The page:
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  • BURR November 12, 2006 at 3:07 pm

    Since you’re asking for constructive solutions, Cate, how about you, what do you think can be done to make cyclists safer by promoting better cooperation on the street between bus drivers and bicyclists?

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  • BURR November 12, 2006 at 3:15 pm

    Oops, I meant to say …’and promote’ better cooperation…

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  • Vladislav Davidzon November 12, 2006 at 3:17 pm


    Different people choose different avenues. Some of us choose to pursue through the legal system, others choose to ride naked through the streets, others lobby, and yet others choose the path of inaction and criticize what everyone else is doing. 😉

    Feel free to make suggestions on how else we can rein in Tri-Met drivers and get ’em to give us more respect on the road. All avenues are needed, except for the inaction one 😉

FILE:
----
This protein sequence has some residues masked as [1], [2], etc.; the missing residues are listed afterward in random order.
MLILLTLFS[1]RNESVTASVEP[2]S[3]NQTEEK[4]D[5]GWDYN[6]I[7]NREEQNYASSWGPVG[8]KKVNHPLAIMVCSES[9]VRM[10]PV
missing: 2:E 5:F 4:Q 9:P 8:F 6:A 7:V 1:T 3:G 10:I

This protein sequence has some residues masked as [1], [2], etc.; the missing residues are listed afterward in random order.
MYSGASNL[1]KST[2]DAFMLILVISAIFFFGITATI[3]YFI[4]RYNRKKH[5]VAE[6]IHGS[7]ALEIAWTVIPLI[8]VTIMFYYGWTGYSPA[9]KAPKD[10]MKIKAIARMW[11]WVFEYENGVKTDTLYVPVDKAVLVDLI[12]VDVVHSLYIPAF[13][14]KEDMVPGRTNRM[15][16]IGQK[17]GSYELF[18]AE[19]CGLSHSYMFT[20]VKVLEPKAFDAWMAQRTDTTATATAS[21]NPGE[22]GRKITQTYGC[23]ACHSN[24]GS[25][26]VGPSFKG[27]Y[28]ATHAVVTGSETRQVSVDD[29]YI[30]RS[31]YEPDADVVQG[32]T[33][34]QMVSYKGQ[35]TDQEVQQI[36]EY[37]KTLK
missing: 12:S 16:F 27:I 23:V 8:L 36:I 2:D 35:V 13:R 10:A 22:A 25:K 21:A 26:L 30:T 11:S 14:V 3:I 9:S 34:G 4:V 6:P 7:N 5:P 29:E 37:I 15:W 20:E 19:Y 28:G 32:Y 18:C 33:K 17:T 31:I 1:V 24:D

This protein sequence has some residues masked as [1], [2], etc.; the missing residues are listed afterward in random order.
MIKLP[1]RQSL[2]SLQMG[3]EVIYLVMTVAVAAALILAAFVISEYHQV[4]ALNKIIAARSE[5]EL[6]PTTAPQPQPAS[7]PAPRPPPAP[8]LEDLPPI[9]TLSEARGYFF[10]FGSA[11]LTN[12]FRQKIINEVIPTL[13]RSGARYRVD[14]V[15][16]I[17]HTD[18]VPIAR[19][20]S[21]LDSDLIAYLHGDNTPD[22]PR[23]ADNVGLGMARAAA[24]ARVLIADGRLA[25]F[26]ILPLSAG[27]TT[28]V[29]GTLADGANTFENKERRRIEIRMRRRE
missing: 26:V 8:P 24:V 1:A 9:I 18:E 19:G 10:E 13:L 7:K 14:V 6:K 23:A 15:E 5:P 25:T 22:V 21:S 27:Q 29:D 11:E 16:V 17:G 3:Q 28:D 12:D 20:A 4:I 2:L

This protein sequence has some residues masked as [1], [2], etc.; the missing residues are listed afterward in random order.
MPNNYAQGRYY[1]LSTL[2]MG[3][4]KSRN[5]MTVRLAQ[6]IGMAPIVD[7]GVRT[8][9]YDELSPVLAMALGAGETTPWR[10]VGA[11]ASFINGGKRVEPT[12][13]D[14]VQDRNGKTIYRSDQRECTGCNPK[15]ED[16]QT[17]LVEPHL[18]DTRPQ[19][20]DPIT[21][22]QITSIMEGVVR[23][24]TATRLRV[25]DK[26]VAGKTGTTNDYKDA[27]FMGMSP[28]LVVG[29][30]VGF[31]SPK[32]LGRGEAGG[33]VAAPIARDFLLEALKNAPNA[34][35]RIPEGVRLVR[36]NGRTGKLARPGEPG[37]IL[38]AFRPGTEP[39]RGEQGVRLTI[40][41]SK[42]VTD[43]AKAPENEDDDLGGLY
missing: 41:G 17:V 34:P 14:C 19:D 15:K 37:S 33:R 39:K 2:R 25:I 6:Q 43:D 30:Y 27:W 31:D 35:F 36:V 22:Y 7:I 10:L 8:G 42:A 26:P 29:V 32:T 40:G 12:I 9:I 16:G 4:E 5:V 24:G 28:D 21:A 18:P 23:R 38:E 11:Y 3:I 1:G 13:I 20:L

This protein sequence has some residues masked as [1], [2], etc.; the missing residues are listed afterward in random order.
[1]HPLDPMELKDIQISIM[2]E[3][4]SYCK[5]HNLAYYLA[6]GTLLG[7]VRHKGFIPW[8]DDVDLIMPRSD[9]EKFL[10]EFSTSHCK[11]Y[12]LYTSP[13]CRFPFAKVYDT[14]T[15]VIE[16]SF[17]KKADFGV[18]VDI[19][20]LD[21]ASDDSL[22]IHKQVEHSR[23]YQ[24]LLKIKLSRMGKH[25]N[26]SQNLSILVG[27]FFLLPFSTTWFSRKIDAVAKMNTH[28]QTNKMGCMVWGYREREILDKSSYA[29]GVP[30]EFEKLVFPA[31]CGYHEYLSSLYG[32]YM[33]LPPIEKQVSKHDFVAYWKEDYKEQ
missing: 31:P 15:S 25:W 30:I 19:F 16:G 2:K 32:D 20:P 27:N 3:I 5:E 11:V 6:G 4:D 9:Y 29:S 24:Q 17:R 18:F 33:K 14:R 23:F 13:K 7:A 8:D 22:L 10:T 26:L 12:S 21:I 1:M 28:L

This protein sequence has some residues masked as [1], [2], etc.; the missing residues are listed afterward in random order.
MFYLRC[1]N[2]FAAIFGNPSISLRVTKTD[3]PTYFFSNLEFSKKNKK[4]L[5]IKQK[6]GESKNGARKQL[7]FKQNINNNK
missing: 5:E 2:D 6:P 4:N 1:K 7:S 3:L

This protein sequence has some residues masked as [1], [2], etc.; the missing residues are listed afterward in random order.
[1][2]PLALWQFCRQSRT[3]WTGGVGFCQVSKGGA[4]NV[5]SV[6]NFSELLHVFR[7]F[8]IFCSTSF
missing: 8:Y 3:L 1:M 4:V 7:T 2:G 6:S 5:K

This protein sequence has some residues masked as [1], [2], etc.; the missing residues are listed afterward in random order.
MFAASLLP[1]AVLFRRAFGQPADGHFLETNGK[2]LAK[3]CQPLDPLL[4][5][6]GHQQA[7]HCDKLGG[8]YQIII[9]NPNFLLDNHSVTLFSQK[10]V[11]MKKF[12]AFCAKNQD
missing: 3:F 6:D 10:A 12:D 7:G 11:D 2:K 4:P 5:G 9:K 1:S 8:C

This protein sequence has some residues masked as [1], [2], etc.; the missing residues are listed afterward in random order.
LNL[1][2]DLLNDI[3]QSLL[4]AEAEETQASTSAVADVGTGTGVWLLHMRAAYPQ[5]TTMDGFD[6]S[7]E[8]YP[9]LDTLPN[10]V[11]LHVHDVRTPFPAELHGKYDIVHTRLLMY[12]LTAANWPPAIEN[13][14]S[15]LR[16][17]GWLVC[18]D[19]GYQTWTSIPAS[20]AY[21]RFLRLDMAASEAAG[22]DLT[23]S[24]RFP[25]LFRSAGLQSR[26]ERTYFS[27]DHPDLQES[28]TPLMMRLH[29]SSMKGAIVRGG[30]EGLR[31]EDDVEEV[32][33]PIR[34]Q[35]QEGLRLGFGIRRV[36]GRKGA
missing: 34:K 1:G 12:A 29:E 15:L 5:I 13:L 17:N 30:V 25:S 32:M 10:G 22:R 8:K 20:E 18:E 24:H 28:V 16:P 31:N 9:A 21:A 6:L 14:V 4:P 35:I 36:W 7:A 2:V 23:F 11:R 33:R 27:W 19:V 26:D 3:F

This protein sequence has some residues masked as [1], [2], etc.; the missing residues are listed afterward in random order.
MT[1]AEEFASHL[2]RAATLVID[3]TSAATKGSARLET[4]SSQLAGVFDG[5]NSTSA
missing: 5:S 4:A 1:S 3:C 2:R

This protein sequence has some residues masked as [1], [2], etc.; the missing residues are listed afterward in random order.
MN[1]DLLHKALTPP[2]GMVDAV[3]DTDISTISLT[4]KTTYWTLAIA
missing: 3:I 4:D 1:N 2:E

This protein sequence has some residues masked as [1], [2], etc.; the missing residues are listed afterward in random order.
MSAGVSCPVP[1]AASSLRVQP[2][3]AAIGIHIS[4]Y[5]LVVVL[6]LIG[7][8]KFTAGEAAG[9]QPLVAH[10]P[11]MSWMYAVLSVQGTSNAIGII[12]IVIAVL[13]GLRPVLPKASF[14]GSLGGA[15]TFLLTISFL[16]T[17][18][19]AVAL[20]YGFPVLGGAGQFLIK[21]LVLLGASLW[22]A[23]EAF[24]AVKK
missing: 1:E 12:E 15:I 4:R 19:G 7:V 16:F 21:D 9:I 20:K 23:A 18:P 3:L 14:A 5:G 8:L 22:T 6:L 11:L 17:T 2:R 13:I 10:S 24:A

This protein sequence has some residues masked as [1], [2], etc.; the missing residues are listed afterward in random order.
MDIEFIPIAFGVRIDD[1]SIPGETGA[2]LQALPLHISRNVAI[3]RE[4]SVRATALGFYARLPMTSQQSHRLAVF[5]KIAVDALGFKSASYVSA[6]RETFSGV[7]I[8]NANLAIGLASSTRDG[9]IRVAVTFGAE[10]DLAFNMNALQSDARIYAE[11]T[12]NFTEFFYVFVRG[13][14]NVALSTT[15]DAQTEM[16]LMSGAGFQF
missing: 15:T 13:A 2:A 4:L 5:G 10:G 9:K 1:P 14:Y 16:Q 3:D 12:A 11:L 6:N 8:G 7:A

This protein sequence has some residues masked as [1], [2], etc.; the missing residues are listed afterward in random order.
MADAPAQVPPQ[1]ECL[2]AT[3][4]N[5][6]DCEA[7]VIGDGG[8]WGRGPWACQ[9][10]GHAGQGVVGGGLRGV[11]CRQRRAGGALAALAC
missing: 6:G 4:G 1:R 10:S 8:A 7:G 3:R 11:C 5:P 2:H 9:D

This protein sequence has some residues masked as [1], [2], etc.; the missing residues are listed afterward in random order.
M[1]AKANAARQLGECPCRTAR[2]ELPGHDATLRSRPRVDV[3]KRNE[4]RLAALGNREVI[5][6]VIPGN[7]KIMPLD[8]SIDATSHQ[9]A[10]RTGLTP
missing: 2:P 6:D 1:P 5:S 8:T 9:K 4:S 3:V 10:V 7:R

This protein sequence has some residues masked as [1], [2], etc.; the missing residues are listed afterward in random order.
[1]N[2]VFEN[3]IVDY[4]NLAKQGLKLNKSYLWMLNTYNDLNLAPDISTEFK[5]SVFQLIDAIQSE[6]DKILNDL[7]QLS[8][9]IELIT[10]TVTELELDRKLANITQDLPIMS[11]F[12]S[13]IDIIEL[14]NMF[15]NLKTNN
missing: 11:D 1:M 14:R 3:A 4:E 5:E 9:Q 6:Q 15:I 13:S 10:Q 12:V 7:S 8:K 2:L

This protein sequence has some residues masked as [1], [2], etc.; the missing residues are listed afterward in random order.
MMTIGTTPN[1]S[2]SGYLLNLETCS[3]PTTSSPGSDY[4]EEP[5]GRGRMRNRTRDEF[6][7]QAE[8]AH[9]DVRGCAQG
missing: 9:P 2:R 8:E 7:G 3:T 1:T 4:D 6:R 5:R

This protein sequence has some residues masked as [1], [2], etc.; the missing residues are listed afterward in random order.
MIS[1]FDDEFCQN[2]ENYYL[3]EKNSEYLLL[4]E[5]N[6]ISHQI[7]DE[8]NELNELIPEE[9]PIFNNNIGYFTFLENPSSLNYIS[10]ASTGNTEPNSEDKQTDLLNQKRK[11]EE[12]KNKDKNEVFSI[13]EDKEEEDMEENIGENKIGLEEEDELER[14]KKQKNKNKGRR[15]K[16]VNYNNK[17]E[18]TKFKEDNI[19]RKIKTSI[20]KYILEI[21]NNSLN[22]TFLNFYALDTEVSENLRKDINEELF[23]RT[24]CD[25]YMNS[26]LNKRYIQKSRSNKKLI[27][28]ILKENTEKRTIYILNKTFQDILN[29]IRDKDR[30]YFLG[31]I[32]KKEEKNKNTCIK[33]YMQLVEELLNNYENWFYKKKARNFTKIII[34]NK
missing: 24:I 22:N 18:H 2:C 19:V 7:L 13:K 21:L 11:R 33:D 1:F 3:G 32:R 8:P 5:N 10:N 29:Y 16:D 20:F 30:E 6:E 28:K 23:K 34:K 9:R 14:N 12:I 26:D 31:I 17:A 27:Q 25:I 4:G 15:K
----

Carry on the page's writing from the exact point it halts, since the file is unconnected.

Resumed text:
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  • Cate November 12, 2006 at 4:00 pm

    I haven’t had any problems with TriMet for awhile, so I haven’t given it much thought. Off the top of my head, I think I’d make a mini-documentary.

    Super Size Me and An Inconvenient Truth did more to wake people up and instigate positive change than most lawsuits. Video cameras are powerful tools – take full advantage.

    I think I’d get knowledgable about TriMet’s policies and procedures, their safety standards, and their training methods. Then I’d start filming TriMet drivers, the good and the bad, when they’re around bicyclists. I’d interview the drivers, the good and the bad, to hear their perspective on bicyclists. I’d listen with an open mind.